Making Reading Lists

A friend of mine has a whole month off over Christmas this year because he’s lucky and his exams end early. He plans to read. In that light, he asked me to pass him some recommendations, particularly in theology. This has led me to reflect on the making of reading lists in general, so I pass on my reflections to you.

  1. Start with what interests you. My friend — who I’ll call Cakebane (because cake is what he cuts with swords) — is interested in history. I’m not sure exactly which history courses Cakebane is taking this year at university, but if he chooses correctly he could end up with a Classics minor, so I know he’s got some interest in the ancient world. I will take this interest into consideration as I select possibilities for his reading list. But I will also tell him to start with what interests him most.
  2. Your reading list is not someone else’s reading list. As I began to think about this month-long block of time Cakebane has at Christmas I began to think “What would I read if I had a month off at Christmas?” But my reading list is not his reading list. I think I might plunge into The City of God by St. Augustine if I had a month to read. I’m not sure Cakebane wants that particular challenge this Christmas, though, he might. Don’t feel constrained by what other people are reading. Your reading list is not someone else’s reading list.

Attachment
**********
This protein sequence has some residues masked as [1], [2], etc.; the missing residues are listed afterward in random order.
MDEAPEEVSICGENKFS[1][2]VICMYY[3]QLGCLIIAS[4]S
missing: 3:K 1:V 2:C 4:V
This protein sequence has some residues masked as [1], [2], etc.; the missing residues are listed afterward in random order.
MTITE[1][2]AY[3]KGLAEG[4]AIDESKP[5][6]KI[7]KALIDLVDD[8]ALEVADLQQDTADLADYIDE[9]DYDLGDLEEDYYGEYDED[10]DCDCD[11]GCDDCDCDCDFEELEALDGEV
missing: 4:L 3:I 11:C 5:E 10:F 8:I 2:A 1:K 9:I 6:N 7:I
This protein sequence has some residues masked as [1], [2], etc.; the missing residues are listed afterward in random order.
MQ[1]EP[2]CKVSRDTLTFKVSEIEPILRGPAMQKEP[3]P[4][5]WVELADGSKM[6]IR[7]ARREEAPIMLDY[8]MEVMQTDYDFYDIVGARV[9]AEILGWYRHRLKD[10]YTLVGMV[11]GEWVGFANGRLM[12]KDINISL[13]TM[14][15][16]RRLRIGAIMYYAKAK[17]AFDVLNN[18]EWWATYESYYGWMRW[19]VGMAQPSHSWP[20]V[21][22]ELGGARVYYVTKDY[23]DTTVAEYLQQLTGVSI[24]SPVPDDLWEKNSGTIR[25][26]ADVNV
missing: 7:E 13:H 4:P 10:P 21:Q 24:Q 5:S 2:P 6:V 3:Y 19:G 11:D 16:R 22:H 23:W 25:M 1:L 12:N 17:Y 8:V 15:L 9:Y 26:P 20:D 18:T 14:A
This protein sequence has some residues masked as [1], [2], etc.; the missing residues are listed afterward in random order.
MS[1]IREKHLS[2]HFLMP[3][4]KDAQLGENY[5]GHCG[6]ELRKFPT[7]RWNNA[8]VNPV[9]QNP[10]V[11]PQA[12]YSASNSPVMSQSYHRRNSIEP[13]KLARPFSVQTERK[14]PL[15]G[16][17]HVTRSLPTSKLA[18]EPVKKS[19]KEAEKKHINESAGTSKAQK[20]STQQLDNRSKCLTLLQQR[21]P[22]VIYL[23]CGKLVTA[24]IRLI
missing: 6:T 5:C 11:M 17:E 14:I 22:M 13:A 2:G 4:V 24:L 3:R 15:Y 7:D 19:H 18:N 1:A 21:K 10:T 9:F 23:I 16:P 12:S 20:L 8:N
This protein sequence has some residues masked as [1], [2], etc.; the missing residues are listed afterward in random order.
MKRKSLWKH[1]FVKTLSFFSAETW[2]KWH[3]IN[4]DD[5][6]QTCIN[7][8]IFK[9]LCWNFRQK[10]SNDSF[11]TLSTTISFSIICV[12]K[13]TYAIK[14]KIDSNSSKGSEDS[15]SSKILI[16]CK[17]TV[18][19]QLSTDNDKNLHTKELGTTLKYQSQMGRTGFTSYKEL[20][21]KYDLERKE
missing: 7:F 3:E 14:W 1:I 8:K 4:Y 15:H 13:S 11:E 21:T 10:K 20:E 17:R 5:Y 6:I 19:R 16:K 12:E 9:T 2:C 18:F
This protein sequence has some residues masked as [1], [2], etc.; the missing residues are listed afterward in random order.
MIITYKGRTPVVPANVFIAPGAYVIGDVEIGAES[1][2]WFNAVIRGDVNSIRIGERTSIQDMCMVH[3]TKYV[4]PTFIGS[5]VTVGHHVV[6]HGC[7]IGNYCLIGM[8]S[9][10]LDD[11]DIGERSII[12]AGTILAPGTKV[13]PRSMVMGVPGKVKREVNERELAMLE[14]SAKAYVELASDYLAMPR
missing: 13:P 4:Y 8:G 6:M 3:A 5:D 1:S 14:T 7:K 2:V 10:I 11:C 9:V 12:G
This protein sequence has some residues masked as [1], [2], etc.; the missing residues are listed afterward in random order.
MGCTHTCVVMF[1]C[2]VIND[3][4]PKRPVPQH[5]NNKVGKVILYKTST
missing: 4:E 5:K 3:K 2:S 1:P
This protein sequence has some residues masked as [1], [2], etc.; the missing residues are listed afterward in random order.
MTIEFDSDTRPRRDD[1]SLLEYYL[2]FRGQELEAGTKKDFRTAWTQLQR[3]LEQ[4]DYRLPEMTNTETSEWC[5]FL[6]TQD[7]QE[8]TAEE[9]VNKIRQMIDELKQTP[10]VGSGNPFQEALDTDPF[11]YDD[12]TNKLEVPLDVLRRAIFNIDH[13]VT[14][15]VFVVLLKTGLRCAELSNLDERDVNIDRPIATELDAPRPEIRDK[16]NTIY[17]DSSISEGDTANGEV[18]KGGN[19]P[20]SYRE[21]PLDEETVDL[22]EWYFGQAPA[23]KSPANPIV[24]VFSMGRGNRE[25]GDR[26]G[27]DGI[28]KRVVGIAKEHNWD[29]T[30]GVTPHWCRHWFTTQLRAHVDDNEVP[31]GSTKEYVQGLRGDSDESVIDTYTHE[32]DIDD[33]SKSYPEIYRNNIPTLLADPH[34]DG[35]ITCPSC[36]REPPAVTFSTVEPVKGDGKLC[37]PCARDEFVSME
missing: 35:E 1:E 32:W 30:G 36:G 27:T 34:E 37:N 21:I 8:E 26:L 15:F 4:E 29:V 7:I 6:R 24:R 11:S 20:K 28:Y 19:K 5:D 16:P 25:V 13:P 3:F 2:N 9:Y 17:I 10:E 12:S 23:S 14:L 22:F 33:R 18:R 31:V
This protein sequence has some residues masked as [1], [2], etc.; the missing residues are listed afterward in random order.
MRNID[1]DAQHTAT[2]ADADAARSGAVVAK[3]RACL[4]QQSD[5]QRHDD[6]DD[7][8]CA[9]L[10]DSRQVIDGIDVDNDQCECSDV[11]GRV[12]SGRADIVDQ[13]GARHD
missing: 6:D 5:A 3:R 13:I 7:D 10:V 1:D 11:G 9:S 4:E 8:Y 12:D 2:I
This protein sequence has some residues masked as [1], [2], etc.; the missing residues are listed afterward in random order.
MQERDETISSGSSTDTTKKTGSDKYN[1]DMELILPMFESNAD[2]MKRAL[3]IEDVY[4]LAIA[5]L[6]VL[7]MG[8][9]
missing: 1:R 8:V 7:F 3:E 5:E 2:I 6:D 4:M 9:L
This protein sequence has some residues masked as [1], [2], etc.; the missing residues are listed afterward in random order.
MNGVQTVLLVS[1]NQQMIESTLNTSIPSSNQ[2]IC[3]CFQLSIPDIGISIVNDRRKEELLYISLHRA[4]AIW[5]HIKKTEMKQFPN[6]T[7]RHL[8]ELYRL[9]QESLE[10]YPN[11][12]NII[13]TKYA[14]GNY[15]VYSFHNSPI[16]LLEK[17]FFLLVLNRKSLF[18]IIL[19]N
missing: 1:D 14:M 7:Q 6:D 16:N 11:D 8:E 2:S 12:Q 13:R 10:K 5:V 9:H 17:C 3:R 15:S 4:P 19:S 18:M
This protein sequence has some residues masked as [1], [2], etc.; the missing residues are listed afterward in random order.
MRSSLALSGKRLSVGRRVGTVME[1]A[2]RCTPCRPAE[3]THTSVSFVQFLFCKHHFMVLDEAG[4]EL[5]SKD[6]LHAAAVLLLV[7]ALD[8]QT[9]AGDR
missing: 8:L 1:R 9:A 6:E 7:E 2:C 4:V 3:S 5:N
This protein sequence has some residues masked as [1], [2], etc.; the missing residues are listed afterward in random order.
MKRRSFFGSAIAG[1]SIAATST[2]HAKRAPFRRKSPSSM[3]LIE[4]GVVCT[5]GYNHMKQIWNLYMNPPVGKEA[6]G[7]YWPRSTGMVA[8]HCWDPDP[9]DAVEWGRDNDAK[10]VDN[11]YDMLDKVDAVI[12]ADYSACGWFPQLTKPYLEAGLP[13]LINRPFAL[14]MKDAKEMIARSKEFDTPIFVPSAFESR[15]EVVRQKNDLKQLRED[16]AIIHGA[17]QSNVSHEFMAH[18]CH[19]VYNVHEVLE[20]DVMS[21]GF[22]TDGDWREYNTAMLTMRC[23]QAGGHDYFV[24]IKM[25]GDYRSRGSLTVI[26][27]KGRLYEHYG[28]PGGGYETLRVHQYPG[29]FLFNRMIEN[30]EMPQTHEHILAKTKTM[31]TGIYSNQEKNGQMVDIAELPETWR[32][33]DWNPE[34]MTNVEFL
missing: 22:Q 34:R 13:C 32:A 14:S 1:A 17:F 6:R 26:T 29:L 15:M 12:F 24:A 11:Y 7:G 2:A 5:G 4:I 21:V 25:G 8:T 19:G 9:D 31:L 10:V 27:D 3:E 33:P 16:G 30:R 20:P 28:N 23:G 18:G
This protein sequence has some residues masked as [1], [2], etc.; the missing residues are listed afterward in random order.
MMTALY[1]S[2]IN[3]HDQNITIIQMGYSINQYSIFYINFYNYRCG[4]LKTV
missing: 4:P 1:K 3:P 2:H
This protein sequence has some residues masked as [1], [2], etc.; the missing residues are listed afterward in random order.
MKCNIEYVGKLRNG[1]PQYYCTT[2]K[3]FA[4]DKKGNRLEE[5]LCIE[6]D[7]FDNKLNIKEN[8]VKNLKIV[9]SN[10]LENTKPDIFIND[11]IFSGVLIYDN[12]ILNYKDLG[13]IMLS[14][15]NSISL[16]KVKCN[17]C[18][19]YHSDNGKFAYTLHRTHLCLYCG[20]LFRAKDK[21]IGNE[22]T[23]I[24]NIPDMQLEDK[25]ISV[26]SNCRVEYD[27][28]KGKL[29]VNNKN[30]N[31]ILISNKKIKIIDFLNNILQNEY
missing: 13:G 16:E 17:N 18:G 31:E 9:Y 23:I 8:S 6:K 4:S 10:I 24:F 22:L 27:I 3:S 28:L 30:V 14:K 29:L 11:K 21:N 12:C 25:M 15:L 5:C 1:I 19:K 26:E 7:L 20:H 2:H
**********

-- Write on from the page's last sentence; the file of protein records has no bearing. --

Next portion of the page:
3. Consider your location in life when putting together a list. Things change. You change. One of the things that happens when you read is that your reading changes you. I can read things now that I couldn’t read before because I’ve got more reading experience in some areas. For example, I’ve read a fair amount in the theological disciplines. I read theological books differently now than I did when I began to study. I also have more life experience now than previously. Never mind how much life experience I’ve got, just know that I’ve got more than Cakebane. Thus his reading list will reflect his life and reading experience.
  4. Let one interesting book lead to anotherI’ve mentioned before in this space that I like bibliographies. (I’ve said so more than once, and mentioned that bibliographies are part of how I figure out what to read next.) You can set up a reading list, but sometimes when you read one book, it leads you to something not on your list. Go there. Don’t be restricted. Then when that rabbit trail ends, go back to your list. This week as I read a footnote in my current Theology Reading List book, I was reminded of a memoir I picked up in the summer. Guess where I’m going next?
  5. Be flexible. This flows from point 4. Once you have a reading list, don’t feel bound to it, particularly if you’ve only got a limited time. If you’ve got a good reason for being disciplined about the list, then possibly you should be selective about the bookish rabbit trails you follow. If, however, this is a list to broaden your horizons, then follow your instincts. If that book in the footnote looks more interesting than the next book on your list, go for it. If the tenth book on the list catches your eye more than the second, skip down! Be flexible.

Happy reading list compiling. Let me know what is on your To Be Read List/Pile.

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